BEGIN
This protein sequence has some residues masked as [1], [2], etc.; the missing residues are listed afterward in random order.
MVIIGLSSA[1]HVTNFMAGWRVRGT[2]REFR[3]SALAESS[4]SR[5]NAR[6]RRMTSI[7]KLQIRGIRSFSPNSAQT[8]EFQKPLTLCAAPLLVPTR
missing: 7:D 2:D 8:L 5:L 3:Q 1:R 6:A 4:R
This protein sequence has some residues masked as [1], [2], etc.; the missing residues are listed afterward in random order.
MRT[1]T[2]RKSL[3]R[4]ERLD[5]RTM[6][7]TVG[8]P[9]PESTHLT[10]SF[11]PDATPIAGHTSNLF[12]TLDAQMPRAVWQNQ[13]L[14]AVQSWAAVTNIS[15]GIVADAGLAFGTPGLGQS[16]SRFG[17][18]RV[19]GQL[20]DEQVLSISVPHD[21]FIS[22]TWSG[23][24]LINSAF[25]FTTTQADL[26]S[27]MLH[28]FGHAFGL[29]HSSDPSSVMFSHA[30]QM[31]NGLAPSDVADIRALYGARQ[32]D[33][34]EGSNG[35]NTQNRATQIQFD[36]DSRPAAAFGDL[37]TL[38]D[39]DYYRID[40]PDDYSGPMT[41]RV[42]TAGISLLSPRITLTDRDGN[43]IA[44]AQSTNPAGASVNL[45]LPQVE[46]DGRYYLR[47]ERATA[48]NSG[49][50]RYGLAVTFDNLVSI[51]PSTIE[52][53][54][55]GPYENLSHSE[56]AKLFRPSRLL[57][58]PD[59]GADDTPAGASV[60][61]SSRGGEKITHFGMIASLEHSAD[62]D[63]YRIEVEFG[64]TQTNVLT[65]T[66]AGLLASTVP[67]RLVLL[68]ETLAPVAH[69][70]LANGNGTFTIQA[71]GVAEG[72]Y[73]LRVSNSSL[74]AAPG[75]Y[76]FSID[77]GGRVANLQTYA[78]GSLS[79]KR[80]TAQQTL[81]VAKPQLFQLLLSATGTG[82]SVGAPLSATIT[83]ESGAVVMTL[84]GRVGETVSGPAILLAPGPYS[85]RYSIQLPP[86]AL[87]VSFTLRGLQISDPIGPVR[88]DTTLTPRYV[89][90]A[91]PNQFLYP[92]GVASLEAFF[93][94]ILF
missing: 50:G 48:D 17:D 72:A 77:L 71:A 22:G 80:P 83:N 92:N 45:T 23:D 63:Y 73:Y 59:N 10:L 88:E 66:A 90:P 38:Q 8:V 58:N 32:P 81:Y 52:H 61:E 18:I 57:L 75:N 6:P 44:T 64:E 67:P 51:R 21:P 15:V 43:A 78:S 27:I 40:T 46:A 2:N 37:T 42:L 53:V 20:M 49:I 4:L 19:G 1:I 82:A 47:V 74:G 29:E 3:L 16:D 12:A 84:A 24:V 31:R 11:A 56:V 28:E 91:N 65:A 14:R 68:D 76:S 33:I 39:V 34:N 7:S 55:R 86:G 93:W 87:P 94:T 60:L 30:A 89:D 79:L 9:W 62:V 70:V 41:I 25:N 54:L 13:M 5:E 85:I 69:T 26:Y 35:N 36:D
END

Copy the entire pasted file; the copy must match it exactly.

This protein sequence has some residues masked as [1], [2], etc.; the missing residues are listed afterward in random order.
MVIIGLSSA[1]HVTNFMAGWRVRGT[2]REFR[3]SALAESS[4]SR[5]NAR[6]RRMTSI[7]KLQIRGIRSFSPNSAQT[8]EFQKPLTLCAAPLLVPTR
missing: 7:D 2:D 8:L 5:L 3:Q 1:R 6:A 4:R
This protein sequence has some residues masked as [1], [2], etc.; the missing residues are listed afterward in random order.
MRT[1]T[2]RKSL[3]R[4]ERLD[5]RTM[6][7]TVG[8]P[9]PESTHLT[10]SF[11]PDATPIAGHTSNLF[12]TLDAQMPRAVWQNQ[13]L[14]AVQSWAAVTNIS[15]GIVADAGLAFGTPGLGQS[16]SRFG[17][18]RV[19]GQL[20]DEQVLSISVPHD[21]FIS[22]TWSG[23][24]LINSAF[25]FTTTQADL[26]S[27]MLH[28]FGHAFGL[29]HSSDPSSVMFSHA[30]QM[31]NGLAPSDVADIRALYGARQ[32]D[33][34]EGSNG[35]NTQNRATQIQFD[36]DSRPAAAFGDL[37]TL[38]D[39]DYYRID[40]PDDYSGPMT[41]RV[42]TAGISLLSPRITLTDRDGN[43]IA[44]AQSTNPAGASVNL[45]LPQVE[46]DGRYYLR[47]ERATA[48]NSG[49][50]RYGLAVTFDNLVSI[51]PSTIE[52][53][54][55]GPYENLSHSE[56]AKLFRPSRLL[57][58]PD[59]GADDTPAGASV[60][61]SSRGGEKITHFGMIASLEHSAD[62]D[63]YRIEVEFG[64]TQTNVLT[65]T[66]AGLLASTVP[67]RLVLL[68]ETLAPVAH[69][70]LANGNGTFTIQA[71]GVAEG[72]Y[73]LRVSNSSL[74]AAPG[75]Y[76]FSID[77]GGRVANLQTYA[78]GSLS[79]KR[80]TAQQTL[81]VAKPQLFQLLLSATGTG[82]SVGAPLSATIT[83]ESGAVVMTL[84]GRVGETVSGPAILLAPGPYS[85]RYSIQLPP[86]AL[87]VSFTLRGLQISDPIGPVR[88]DTTLTPRYV[89][90]A[91]PNQFLYP[92]GVASLEAFF[93][94]ILF
missing: 50:G 48:D 17:D 72:A 77:L 71:A 22:G 80:P 83:N 92:N 45:T 23:D 63:Y 73:Y 59:N 10:L 88:E 66:A 90:P 38:Q 8:V 58:N 32:P 81:Y 52:H 61:E 18:I 57:L 75:N 6:P 44:T 64:E 67:P 51:R 21:P 15:V 43:A 78:S 27:I 40:T 46:A 2:N 37:T 42:L 53:V 20:M 49:I 4:L 19:G 1:I 82:A 47:V 74:G 29:E 3:L 16:D 12:A 84:A 24:V 31:R 11:A 56:V 28:E 91:N 65:A 14:R 68:D 76:S 33:I 39:V 34:N 7:S 55:R 86:G 93:W 87:P 94:T 60:L 30:A 89:D 79:L 9:W 62:V 70:V 41:I 25:N 54:L 13:M 5:E 85:I 69:T 26:Y 35:N 36:D